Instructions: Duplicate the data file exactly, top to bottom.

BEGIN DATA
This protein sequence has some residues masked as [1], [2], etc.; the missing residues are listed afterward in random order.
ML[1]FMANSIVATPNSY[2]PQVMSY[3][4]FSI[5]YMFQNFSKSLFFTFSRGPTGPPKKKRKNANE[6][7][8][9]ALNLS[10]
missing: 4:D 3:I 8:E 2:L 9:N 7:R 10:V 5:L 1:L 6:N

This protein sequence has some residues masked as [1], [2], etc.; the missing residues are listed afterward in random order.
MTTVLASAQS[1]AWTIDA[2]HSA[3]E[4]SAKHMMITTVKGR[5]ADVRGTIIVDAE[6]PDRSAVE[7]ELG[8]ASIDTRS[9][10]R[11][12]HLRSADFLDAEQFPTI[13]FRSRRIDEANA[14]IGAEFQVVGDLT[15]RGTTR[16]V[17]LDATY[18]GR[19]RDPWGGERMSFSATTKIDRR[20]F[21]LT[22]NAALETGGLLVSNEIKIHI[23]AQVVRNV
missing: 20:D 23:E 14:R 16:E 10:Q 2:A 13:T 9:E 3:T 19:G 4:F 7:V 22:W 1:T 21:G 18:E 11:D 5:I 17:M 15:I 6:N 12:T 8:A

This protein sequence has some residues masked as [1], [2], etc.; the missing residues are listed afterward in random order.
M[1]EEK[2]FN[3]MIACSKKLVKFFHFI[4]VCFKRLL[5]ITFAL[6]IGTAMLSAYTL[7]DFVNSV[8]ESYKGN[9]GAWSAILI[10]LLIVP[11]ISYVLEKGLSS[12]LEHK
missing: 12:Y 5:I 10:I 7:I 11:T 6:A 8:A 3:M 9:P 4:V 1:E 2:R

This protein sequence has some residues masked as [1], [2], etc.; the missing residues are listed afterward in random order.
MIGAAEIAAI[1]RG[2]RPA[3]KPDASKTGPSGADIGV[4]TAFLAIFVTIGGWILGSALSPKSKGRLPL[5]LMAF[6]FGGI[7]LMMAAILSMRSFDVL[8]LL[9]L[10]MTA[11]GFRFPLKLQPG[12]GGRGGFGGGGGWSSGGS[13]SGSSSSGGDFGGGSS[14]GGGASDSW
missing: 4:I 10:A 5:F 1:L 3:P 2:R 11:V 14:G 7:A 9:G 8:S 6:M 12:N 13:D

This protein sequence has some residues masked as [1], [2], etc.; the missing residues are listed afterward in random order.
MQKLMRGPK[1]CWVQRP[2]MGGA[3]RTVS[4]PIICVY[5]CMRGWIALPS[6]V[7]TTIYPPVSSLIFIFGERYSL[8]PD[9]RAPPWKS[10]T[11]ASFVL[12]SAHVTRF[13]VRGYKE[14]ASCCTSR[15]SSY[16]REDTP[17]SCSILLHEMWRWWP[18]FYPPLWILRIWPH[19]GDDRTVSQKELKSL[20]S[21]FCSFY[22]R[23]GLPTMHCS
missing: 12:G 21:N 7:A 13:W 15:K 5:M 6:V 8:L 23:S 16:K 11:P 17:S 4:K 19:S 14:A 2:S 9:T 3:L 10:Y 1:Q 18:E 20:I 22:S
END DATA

This protein sequence has some residues masked as [1], [2], etc.; the missing residues are listed afterward in random order.
ML[1]FMANSIVATPNSY[2]PQVMSY[3][4]FSI[5]YMFQNFSKSLFFTFSRGPTGPPKKKRKNANE[6][7][8][9]ALNLS[10]
missing: 4:D 3:I 8:E 2:L 9:N 7:R 10:V 5:L 1:L 6:N

This protein sequence has some residues masked as [1], [2], etc.; the missing residues are listed afterward in random order.
MTTVLASAQS[1]AWTIDA[2]HSA[3]E[4]SAKHMMITTVKGR[5]ADVRGTIIVDAE[6]PDRSAVE[7]ELG[8]ASIDTRS[9][10]R[11][12]HLRSADFLDAEQFPTI[13]FRSRRIDEANA[14]IGAEFQVVGDLT[15]RGTTR[16]V[17]LDATY[18]GR[19]RDPWGGERMSFSATTKIDRR[20]F[21]LT[22]NAALETGGLLVSNEIKIHI[23]AQVVRNV
missing: 20:D 23:E 14:R 16:E 10:Q 2:A 13:T 9:E 3:T 19:G 4:F 7:V 22:W 1:T 21:G 18:E 11:D 5:I 17:M 15:I 6:N 12:T 8:A

This protein sequence has some residues masked as [1], [2], etc.; the missing residues are listed afterward in random order.
M[1]EEK[2]FN[3]MIACSKKLVKFFHFI[4]VCFKRLL[5]ITFAL[6]IGTAMLSAYTL[7]DFVNSV[8]ESYKGN[9]GAWSAILI[10]LLIVP[11]ISYVLEKGLSS[12]LEHK
missing: 12:Y 5:I 10:I 7:I 11:T 6:A 8:A 3:M 9:P 4:V 1:E 2:R

This protein sequence has some residues masked as [1], [2], etc.; the missing residues are listed afterward in random order.
MIGAAEIAAI[1]RG[2]RPA[3]KPDASKTGPSGADIGV[4]TAFLAIFVTIGGWILGSALSPKSKGRLPL[5]LMAF[6]FGGI[7]LMMAAILSMRSFDVL[8]LL[9]L[10]MTA[11]GFRFPLKLQPG[12]GGRGGFGGGGGWSSGGS[13]SGSSSSGGDFGGGSS[14]GGGASDSW
missing: 4:I 10:A 5:F 1:L 3:P 2:R 11:V 14:G 7:A 9:G 8:S 6:M 12:N 13:D

This protein sequence has some residues masked as [1], [2], etc.; the missing residues are listed afterward in random order.
MQKLMRGPK[1]CWVQRP[2]MGGA[3]RTVS[4]PIICVY[5]CMRGWIALPS[6]V[7]TTIYPPVSSLIFIFGERYSL[8]PD[9]RAPPWKS[10]T[11]ASFVL[12]SAHVTRF[13]VRGYKE[14]ASCCTSR[15]SSY[16]REDTP[17]SCSILLHEMWRWWP[18]FYPPLWILRIWPH[19]GDDRTVSQKELKSL[20]S[21]FCSFY[22]R[23]GLPTMHCS
missing: 12:G 21:N 7:A 13:W 15:K 5:M 6:V 8:L 23:S 16:K 11:P 17:S 4:K 19:S 14:A 2:S 9:T 3:L 10:Y 1:Q 18:E 20:I 22:S